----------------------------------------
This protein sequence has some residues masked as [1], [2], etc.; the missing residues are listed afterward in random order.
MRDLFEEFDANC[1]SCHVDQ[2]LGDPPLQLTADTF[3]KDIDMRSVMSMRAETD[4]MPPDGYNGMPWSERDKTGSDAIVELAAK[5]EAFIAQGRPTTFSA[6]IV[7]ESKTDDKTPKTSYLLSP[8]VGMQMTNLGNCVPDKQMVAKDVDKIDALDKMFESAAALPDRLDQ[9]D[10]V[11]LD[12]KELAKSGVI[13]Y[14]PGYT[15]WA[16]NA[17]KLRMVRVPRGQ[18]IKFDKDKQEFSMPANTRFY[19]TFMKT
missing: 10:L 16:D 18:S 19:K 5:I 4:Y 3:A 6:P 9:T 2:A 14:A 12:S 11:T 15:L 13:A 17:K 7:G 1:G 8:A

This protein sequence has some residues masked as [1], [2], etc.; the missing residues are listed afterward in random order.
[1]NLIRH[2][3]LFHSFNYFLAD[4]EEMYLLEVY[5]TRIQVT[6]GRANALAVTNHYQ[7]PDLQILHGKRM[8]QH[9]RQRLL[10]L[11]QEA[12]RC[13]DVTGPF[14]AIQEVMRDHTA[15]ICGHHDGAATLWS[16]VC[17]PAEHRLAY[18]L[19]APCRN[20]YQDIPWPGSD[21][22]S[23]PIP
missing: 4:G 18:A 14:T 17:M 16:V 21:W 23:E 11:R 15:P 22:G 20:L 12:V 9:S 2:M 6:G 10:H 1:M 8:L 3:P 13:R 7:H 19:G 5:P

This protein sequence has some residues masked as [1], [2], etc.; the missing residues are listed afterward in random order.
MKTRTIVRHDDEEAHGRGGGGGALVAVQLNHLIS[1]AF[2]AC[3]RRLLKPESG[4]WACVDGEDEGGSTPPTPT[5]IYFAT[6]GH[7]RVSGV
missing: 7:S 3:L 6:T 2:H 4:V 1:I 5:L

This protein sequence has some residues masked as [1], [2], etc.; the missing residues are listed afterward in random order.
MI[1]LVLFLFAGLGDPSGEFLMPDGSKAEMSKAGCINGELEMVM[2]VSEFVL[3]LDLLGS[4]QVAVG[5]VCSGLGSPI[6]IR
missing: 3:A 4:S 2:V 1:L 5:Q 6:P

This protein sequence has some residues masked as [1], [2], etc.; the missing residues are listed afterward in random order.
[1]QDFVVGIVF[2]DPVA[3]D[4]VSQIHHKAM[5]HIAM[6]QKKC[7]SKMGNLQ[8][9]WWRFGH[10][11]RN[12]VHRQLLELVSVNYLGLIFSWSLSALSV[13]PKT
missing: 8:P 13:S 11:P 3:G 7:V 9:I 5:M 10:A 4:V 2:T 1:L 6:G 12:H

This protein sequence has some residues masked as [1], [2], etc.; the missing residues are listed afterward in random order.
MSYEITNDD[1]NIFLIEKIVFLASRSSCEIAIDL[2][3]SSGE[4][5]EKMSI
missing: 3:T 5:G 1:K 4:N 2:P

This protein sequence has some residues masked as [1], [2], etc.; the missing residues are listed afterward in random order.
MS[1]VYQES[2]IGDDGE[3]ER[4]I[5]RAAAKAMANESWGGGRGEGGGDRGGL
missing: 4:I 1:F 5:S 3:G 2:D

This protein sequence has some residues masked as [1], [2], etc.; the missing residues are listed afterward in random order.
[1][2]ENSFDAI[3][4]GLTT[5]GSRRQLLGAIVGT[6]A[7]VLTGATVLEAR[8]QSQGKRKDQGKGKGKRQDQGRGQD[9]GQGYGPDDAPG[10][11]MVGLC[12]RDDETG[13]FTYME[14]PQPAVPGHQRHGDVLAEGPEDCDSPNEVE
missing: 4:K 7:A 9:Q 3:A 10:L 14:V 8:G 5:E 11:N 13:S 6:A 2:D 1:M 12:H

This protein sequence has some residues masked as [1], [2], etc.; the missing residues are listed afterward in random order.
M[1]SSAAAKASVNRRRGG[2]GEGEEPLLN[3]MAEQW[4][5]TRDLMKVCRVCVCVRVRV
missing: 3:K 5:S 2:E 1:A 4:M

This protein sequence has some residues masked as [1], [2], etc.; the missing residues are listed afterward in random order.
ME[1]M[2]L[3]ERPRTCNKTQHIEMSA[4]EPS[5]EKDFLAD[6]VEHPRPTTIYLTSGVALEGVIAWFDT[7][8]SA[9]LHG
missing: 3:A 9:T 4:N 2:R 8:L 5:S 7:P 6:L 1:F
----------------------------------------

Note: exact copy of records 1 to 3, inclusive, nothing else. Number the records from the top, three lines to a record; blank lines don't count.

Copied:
This protein sequence has some residues masked as [1], [2], etc.; the missing residues are listed afterward in random order.
MRDLFEEFDANC[1]SCHVDQ[2]LGDPPLQLTADTF[3]KDIDMRSVMSMRAETD[4]MPPDGYNGMPWSERDKTGSDAIVELAAK[5]EAFIAQGRPTTFSA[6]IV[7]ESKTDDKTPKTSYLLSP[8]VGMQMTNLGNCVPDKQMVAKDVDKIDALDKMFESAAALPDRLDQ[9]D[10]V[11]LD[12]KELAKSGVI[13]Y[14]PGYT[15]WA[16]NA[17]KLRMVRVPRGQ[18]IKFDKDKQEFSMPANTRFY[19]TFMKT
missing: 10:L 16:D 18:S 19:K 5:I 4:Y 3:A 6:P 9:T 2:A 14:A 12:S 11:T 15:L 13:A 17:K 7:G 1:G 8:A

This protein sequence has some residues masked as [1], [2], etc.; the missing residues are listed afterward in random order.
[1]NLIRH[2][3]LFHSFNYFLAD[4]EEMYLLEVY[5]TRIQVT[6]GRANALAVTNHYQ[7]PDLQILHGKRM[8]QH[9]RQRLL[10]L[11]QEA[12]RC[13]DVTGPF[14]AIQEVMRDHTA[15]ICGHHDGAATLWS[16]VC[17]PAEHRLAY[18]L[19]APCRN[20]YQDIPWPGSD[21][22]S[23]PIP
missing: 4:G 18:A 14:T 17:M 16:V 21:W 23:E 11:R 15:P 22:G 20:L 12:V 9:S 2:M 6:G 10:H 1:M 8:L 3:P 13:R 7:H 19:G 5:P

This protein sequence has some residues masked as [1], [2], etc.; the missing residues are listed afterward in random order.
MKTRTIVRHDDEEAHGRGGGGGALVAVQLNHLIS[1]AF[2]AC[3]RRLLKPESG[4]WACVDGEDEGGSTPPTPT[5]IYFAT[6]GH[7]RVSGV
missing: 7:S 3:L 6:T 2:H 4:V 1:I 5:L